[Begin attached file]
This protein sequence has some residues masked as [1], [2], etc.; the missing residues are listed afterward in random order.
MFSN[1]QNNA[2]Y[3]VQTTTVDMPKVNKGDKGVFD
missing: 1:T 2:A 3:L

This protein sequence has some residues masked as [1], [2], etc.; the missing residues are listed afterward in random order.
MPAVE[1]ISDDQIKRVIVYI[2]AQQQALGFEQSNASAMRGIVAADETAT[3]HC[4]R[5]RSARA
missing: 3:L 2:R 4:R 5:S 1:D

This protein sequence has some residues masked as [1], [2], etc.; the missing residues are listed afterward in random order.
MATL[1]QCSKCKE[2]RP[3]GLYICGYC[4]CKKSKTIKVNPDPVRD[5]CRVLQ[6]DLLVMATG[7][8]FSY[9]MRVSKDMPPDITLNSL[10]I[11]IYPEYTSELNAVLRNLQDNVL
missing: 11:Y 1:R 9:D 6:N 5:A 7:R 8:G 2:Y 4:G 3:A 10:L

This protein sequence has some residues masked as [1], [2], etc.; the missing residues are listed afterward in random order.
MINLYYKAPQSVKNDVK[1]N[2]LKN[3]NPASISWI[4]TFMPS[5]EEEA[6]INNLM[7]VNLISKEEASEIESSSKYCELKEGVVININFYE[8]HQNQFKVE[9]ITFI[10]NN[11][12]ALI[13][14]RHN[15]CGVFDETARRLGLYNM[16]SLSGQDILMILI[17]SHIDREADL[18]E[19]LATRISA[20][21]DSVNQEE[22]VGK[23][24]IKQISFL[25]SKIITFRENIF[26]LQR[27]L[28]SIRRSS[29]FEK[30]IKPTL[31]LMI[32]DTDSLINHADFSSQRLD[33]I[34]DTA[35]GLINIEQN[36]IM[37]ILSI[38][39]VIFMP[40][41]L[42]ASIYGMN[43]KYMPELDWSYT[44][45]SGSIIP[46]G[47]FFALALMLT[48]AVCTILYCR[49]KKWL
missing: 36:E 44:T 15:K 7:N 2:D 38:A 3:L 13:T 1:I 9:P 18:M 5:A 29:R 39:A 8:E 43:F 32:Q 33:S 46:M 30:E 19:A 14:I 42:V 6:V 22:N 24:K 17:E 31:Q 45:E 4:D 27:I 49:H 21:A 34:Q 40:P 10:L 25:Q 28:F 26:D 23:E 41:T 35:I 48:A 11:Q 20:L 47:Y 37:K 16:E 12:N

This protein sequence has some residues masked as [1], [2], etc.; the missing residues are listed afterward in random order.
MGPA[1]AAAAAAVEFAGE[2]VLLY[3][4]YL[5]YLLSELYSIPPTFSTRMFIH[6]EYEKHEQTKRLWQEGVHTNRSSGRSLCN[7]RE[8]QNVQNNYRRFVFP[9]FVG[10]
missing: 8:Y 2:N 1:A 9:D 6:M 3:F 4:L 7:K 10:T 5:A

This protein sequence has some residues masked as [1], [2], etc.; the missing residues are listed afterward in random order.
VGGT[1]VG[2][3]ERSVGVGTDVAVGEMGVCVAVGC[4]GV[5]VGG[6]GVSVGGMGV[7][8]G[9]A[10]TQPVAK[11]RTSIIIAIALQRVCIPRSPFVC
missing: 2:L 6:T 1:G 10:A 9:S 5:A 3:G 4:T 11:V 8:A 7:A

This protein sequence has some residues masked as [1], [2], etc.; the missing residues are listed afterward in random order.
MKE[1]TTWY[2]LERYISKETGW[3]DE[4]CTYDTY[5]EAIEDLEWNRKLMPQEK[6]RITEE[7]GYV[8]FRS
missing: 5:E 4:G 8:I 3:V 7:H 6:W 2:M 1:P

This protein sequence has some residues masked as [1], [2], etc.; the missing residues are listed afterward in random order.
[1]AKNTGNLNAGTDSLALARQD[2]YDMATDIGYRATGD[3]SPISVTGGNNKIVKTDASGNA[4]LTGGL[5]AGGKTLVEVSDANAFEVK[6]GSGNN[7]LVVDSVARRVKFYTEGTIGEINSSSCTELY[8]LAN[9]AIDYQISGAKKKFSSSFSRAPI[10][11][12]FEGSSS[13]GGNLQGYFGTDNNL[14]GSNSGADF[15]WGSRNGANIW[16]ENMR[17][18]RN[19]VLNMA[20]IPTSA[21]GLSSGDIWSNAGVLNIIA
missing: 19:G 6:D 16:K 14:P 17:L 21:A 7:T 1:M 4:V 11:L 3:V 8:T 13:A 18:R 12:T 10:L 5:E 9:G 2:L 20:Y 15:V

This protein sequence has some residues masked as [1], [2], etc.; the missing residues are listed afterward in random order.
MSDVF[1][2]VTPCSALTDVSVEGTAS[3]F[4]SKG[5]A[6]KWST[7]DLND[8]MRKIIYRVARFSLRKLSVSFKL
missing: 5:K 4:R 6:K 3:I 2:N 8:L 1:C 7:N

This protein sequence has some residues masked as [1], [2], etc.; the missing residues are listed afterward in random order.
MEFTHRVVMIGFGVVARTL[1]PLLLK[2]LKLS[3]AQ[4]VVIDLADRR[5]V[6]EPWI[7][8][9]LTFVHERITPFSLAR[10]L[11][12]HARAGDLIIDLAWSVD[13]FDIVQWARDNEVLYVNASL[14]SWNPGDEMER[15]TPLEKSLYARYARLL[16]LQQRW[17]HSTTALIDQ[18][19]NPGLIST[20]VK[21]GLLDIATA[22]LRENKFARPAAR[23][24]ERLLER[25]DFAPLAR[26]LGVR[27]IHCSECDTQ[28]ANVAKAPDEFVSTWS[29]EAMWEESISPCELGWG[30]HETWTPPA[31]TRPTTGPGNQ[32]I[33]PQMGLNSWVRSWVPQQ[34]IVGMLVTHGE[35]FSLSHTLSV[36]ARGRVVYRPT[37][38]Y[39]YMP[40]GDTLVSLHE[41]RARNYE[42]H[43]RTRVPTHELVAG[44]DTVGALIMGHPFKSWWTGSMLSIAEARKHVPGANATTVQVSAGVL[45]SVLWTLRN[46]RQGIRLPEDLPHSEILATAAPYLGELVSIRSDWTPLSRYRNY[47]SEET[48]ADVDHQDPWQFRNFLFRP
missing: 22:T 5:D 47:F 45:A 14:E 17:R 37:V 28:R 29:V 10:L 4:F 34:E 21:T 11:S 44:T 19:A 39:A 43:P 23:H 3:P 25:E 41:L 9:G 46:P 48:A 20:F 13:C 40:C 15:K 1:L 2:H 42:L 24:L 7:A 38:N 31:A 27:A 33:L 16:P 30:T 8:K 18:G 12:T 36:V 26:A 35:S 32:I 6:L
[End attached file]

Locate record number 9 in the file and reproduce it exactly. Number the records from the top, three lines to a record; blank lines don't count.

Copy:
This protein sequence has some residues masked as [1], [2], etc.; the missing residues are listed afterward in random order.
MSDVF[1][2]VTPCSALTDVSVEGTAS[3]F[4]SKG[5]A[6]KWST[7]DLND[8]MRKIIYRVARFSLRKLSVSFKL
missing: 5:K 4:R 6:K 3:I 2:N 8:L 1:C 7:N